And the undefined role of the new-age woman

Let me repeat something that you undoubtedly already know. Last week, a United States military drone struck and killed an Iranian security and intelligence commander, a tidal movement which caused a tsunami of online chatter and anxiety amongst young people about the start of a war and a draft. If you’ve spent any time on a social media platform lately, you’ll have seen the clamoring from 20- and 30-somethings regarding a hypothetical “World War III draft,” and you may have caught wind of an interesting commotion that has been more and more on my mind as voices continue to rise about what a modern-day draft would look like.

Let’s not forget that the use of military drafting was abolished in the 1970s following the Vietnam War, and to reinstate involuntary military service would require a whole circus of political hoops to jump through, but I want to talk hypotheticals anyway just for the sake of argument. Political leanings and support or disapproval of the Commander in Chief’s decision aside, too.

Here’s what is curious to me: feminists of today have an unwavering and streamlined agenda to enforce themselves as equals to men in all ways, including mental, physical, and intellectual capacities. That is, until just lately, when we have all been reminded that, in a reality of true gender equality, women have no more freedom of choice in a modern day draft than men do.

Twenty-first century feminists have battled for equality amongst the sexes, and you might call their success relative based on your own personal experiences or opinions, but one thing has become clear: in terms of patriotic obligations, young females who call themselves equality crusaders have definitely pumped the brakes. In the online platforms and forums that I’ve followed in light of the events in Iran, those women cite the very domestic duties that they’ve fought to detach themselves from,reminding their male counterparts of a woman’s natural tendency to be a parent or homemaker.

This is kind of one step forward for feminists and two steps backwards, yeah?

To truly consider an able-bodied man and an able-bodied woman of completely equal caliber, should a modern-day draft be imposed upon the nation, a woman would answer the call for service just as much as a man, regardless of career status, children, or domestic obligation.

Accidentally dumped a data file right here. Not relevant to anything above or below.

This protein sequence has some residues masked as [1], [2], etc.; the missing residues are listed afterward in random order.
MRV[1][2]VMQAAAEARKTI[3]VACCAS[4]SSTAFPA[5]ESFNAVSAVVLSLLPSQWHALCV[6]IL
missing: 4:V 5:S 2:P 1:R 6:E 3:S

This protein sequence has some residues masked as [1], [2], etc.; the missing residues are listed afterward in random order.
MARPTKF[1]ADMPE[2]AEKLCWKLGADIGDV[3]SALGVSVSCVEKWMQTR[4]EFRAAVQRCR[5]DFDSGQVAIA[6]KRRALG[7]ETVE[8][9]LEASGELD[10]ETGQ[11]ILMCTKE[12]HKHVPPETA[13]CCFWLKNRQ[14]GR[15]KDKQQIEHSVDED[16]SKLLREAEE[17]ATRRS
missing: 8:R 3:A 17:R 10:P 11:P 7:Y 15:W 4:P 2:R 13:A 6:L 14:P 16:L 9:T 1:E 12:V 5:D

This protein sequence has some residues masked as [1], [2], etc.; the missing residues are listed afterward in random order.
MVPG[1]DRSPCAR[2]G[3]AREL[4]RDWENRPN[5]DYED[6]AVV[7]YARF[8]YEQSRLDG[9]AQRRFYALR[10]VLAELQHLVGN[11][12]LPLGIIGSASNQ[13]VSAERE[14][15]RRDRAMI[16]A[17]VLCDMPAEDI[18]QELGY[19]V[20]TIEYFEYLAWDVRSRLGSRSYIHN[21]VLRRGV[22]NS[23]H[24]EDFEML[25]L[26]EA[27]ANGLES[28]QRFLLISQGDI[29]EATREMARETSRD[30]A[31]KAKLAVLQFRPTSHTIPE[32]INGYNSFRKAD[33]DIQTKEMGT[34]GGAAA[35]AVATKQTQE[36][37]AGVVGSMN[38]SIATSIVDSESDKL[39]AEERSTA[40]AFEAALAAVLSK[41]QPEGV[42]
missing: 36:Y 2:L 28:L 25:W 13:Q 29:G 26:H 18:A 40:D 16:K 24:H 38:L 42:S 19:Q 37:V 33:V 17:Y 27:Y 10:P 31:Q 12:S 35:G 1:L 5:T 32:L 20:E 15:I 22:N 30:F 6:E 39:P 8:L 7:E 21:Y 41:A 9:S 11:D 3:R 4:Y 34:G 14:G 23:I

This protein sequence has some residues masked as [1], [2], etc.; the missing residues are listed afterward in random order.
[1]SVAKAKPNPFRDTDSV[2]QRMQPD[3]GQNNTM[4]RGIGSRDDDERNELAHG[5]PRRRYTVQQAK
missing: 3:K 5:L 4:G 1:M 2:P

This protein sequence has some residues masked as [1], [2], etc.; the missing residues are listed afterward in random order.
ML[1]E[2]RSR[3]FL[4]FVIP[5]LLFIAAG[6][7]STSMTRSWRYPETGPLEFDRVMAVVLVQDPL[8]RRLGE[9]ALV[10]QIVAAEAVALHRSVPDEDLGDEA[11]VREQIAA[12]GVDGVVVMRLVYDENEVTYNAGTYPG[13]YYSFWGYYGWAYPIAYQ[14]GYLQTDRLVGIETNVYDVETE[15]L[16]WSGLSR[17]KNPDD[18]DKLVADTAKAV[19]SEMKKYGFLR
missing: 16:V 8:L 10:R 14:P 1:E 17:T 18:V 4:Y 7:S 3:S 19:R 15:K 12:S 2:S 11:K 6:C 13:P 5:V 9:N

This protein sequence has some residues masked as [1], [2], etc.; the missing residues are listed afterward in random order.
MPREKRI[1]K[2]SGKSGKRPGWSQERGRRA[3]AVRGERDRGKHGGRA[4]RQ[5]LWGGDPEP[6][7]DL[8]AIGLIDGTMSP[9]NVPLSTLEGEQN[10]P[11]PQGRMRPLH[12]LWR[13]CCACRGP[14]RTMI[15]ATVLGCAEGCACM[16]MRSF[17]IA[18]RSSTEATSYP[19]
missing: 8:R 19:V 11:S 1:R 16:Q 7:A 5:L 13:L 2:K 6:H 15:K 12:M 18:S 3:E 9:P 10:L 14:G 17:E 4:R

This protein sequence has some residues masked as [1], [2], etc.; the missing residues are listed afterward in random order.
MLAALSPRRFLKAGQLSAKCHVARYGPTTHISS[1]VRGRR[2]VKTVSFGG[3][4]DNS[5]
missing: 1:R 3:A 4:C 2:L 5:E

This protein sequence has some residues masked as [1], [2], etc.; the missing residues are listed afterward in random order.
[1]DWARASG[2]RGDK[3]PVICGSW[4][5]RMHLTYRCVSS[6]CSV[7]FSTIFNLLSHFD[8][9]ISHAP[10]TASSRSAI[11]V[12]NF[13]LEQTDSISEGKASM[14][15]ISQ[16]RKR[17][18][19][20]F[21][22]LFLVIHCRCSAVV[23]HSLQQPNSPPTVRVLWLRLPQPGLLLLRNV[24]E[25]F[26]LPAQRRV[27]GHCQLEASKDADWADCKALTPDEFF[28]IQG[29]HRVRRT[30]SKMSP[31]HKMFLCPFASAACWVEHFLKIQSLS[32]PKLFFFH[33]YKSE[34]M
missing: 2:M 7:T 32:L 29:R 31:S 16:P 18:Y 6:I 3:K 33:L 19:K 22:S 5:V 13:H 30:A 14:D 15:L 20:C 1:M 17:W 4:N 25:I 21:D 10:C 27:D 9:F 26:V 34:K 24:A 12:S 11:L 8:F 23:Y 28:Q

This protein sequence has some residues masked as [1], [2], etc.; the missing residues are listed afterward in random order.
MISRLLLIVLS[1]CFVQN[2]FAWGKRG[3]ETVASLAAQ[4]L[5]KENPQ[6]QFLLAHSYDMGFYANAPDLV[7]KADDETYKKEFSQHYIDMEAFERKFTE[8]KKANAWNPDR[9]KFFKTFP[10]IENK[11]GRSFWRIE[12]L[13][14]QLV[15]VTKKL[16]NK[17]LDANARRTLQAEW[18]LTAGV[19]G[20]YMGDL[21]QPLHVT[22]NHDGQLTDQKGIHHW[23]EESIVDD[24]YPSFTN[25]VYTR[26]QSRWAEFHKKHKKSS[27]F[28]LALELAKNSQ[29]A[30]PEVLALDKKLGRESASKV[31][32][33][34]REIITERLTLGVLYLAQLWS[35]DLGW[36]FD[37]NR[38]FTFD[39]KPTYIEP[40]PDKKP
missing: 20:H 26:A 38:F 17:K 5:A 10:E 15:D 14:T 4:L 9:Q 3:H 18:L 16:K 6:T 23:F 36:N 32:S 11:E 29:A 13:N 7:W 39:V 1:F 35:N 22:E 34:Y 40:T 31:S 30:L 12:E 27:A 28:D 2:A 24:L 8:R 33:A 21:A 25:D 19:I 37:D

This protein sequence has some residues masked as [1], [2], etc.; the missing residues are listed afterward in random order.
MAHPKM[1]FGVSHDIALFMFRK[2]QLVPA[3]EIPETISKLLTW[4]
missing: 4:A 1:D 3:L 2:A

Right?

Is the reluctance from 1980s- and 1990s-born women stemmed solely from fear, or an unspoken acknowledgment that gender equality isn’t as utopian of an agenda as it seems?

If we were all equal players in a modern-day draft, uninclusive of those with ailments or disabilities that make them unfit for service, what would the new rules of involuntary military service look like? In a home of one man, one woman, and young children, if the mother was chosen to respond to the draft instead, would there be societal outage?

Do you think that a modern-day draft in which women are just as vulnerable as men are would be a chaos-inducing mistake or a monumental leap in gender equality? In your own home, if one adult were required to answer the call, would you and your spouse have a serious discussion about who would go, or would your household default to the traditional rules of the draft, which is that men owe that service to their country while women “hold the fort down”?

Some supplemental nuggets of thought:

-Males who don’t register in the government Selective Service (drafting) database are not eligible to receive federal financial aid for college.

-In 2019, a Houston-based federal judged ruled that granting women immunity from a military draft is unconstitutional.

-According to a New York Times columnist, the National Commission on Military, National, and Public Service is considering looping in women on the required military registration database, Selective Service.

Whether you are for or against a modern-day draft, I think it can be definitely said that the waters are murky right now for the feminists of this day and age who are grappling with the decision of whether or not to embrace a brazen advancement in the fight for equality, or cling to the historical roles that gift them comfort, at the price of their core convictions.

Letters to the editor are welcomed and encouraged. Please send letters to editor@staej.com, or mailed to the Enterprise Journal office, PO Box 310, St. Ansgar, IA 50472.

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